Archive for the 'Shows' Category

Texas Outdoor Story – The Squirrel and the Snake

Friday, September 22nd, 2017
Paddling Ladybird Lake.

Paddling Ladybird Lake. Image: Texas River School

This is Passport to Texas Outdoor Stories

Ginger Turner enjoys paddling on Lady Bird Lake in Austin. Over the years, she says she’s witnessed her share of unusual incidents on the water.

The one that was really funny and sticks out in my head. My friend and I were paddling and we saw something swimming and we couldn’t figure out what it was. We get over there and it’s a squirrel swimming over one of the widest parts of the lake. We’re like, “let’s get closer; get closer.” So we follow him over and he ran up this tree that was leaning over in the water. As he was running up he ran smack dab into a snake that was curled up sunning on the tree. And it startled the squirrel, and it startled the snake and they both jumped about 10 ft. up in the air! And the snake plopped in the water and the squirrel we couldn’t even find. Later we heard a rustling and we saw the squirrel had made it over to the shore. But it was hilarious, it was funny. But I didn’t know that squirrels swam, but I guess they do. [laughs]

Thanks, Ginger. You never know what you might see when you get outside.

Do you have a funny or memorable Texas outdoor story to share? Go to, and let us know. We love to hear what you do outside!

That’s our show… For Texas Parks and Wildlife…I’m Cecilia Nasti.

The Ecosystem Functions of Wildlife

Thursday, September 21st, 2017
Bobcats serve an ecosystem function.

Bobcats serve an ecosystem function.

This is Passport to Texas

Golf courses, cemeteries, creeks, parks and greenbelts, all common in urban areas, provide habitat for wildlife.

In a typical greenbelt [for example], you’ll find owls and hawks and songbirds and lizards and snakes and coyotes and bobcats. And all of those put together form a functional ecosystem that only exists in those urban areas.

Richard Heilbrun is team lead for the urban wildlife technical guidance program. These biologists work with communities to ensure humans and wildlife coexist comfortably.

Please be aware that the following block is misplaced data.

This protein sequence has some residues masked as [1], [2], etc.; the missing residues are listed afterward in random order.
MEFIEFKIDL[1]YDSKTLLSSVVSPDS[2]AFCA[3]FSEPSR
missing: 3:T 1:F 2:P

Most people recognize that seeing wildlife is a great thing, and they feel fortunate to see that wildlife. Every once in a while we get folks who are nervous, but once they talk to our urban wildlife biologists, and are told this is a good thing, they change their perception fairly quickly. So, someone that might be nervous about seeing a coyote, when they call an urban wildlife biologist and are told that coyote populations perform an ecosystem function – they keep those rats at bay, or they make sure that the skunk populations don’t go haywire. So, when they realize there’s a benefit, their perception changes fairly quickly.

Find your urban biologist when you log onto the Texas Parks and Wildlife website.

The Wildlife restoration program supports our series and helps fund Wildlife technical guidance and assistance to urbanites of Texas.

For Texas Parks and Wildlife…I’m Cecilia Nasti.

Trash to Treasure

Tuesday, September 19th, 2017
It's Your World -- let's make it beautiful.

It’s Your World — let’s make it beautiful.

This is Passport to Texas

A project in El Paso, has HS students and the local art community turning roadside trash to treasure.

It’s called It’s Your World, and it’s a really, really cool project.

Nicole Roque, an AmeriCorps volunteer with Texas Parks and Wildlife, based in El Paso, heard about El Dorado HS art teacher, Candace Printz who, with her students, created the project to improve their community.

She started It’s Your World, and what they do is they go into the community and they do cleanups. They adopted a portion of highway and they went out a few months and cleaned it completely. And they kept statistic on what they found, and then they took all this trash back to their school, they cleaned it up, they separated it, and then used it as art supplies.